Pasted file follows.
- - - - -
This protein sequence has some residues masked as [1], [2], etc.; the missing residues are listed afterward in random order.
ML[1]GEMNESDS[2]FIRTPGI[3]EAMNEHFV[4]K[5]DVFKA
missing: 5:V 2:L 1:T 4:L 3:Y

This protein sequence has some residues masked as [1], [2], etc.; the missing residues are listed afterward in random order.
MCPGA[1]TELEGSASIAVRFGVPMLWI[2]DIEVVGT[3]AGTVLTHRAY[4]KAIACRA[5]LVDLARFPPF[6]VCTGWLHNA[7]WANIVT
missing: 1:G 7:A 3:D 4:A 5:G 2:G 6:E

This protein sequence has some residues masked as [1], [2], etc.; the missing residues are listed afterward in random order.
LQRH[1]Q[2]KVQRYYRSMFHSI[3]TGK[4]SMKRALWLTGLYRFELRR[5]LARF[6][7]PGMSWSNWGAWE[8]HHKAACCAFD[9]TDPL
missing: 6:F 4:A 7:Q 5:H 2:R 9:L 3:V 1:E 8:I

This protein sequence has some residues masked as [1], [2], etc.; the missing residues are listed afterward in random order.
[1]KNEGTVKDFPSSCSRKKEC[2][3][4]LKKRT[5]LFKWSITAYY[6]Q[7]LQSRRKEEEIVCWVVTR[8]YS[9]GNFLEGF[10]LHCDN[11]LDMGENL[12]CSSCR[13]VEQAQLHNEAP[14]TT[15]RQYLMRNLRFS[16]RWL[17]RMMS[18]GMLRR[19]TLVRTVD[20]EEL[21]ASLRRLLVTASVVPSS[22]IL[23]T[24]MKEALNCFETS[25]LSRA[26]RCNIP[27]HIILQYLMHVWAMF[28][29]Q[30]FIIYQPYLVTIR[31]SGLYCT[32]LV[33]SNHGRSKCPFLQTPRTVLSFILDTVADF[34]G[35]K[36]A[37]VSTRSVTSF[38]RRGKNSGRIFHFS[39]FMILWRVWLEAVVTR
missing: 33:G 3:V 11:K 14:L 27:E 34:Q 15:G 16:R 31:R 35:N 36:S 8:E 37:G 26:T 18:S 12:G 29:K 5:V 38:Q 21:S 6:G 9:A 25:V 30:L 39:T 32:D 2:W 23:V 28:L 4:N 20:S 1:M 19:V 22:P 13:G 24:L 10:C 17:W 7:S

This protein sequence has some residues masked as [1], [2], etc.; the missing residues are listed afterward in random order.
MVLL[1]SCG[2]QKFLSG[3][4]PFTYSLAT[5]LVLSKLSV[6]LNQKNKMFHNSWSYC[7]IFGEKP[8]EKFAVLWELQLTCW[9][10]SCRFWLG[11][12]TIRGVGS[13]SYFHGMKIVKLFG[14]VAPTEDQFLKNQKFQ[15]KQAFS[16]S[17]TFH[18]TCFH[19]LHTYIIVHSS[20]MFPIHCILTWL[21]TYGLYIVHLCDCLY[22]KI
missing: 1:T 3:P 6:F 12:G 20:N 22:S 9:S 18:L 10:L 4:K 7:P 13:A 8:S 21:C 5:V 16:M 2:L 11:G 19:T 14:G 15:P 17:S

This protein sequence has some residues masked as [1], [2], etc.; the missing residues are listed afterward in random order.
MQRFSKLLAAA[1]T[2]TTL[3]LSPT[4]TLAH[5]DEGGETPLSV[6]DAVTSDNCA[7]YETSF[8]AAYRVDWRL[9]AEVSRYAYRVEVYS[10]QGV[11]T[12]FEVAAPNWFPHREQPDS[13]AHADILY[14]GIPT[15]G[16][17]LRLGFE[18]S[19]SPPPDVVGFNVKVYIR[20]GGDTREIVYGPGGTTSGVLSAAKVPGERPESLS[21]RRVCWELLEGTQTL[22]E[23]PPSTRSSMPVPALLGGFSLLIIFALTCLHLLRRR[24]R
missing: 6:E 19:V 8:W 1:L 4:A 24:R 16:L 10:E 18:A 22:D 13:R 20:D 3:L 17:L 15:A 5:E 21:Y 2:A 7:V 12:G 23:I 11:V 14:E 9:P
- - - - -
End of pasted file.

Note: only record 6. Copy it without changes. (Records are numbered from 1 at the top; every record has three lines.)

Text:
This protein sequence has some residues masked as [1], [2], etc.; the missing residues are listed afterward in random order.
MQRFSKLLAAA[1]T[2]TTL[3]LSPT[4]TLAH[5]DEGGETPLSV[6]DAVTSDNCA[7]YETSF[8]AAYRVDWRL[9]AEVSRYAYRVEVYS[10]QGV[11]T[12]FEVAAPNWFPHREQPDS[13]AHADILY[14]GIPT[15]G[16][17]LRLGFE[18]S[19]SPPPDVVGFNVKVYIR[20]GGDTREIVYGPGGTTSGVLSAAKVPGERPESLS[21]RRVCWELLEGTQTL[22]E[23]PPSTRSSMPVPALLGGFSLLIIFALTCLHLLRRR[24]R
missing: 6:E 19:V 8:W 1:L 4:A 24:R 16:L 10:E 18:A 22:D 13:R 20:D 3:L 17:L 15:A 5:E 21:Y 2:A 7:V 12:G 23:I 11:V 14:E 9:P